If you own a home, one of the biggest questions going around in your head after separation will likely be “What happens to the house?”.
On first meeting with me, many of my clients are very quick to tell me, “I want to keep the house!”. In their heads (and hearts) they have already formed this as a significant goal to be attained, come what may.
You may feel the same way for a myriad of reasons. Perhaps you have a strong emotional attachment to the house as your home. You may want your children to carry on living there. The home is likely close to your family, friends, work, your book group, your sports team... your community! Maybe the house has been in your family for generations and you feel the pressure of not being the one to lose it. It could be that the property offers amenities needed for the animals you like to keep or the work you do from it. Deep down, is the reason (at least partly) because you do not want your ex to have it?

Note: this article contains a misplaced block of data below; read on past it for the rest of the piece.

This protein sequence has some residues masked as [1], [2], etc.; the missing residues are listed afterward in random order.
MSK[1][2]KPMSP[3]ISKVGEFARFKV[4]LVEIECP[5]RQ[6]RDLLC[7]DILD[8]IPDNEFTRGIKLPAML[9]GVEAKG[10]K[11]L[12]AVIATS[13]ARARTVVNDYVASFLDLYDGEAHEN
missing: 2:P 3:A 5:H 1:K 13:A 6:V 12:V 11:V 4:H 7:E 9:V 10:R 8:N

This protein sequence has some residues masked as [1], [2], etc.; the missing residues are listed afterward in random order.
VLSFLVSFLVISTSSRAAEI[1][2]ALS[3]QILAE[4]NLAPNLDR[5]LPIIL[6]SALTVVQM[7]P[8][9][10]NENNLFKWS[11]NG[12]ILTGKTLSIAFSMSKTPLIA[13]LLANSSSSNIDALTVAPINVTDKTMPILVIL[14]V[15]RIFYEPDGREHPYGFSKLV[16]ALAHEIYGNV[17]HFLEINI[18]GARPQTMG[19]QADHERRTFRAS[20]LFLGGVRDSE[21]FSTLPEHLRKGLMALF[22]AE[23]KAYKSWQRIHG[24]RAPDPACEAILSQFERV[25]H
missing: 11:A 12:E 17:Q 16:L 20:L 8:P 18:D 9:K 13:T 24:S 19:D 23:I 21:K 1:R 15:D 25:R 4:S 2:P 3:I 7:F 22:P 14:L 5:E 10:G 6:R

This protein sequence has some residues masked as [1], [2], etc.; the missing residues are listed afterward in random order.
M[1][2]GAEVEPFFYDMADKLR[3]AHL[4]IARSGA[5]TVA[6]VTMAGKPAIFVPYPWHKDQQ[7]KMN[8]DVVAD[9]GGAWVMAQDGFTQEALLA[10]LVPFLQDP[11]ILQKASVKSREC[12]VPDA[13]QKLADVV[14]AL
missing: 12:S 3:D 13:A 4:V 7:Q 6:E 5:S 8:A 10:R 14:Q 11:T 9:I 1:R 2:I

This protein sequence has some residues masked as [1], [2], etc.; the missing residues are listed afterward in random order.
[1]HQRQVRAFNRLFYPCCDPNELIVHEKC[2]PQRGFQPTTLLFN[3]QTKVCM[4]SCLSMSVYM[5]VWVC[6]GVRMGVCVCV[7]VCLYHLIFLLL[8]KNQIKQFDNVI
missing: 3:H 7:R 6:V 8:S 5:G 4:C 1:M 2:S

Whatever your reasons for wanting to keep the house, be honest with yourself about them and then carefully consider whether those reasons are outweighed by the reasons for not keeping it. In thinking about whether retaining the home is a viable option for you, I recommend you consider:
What is your motivation for keeping the house? What other options would satisfy your reasons for staying there?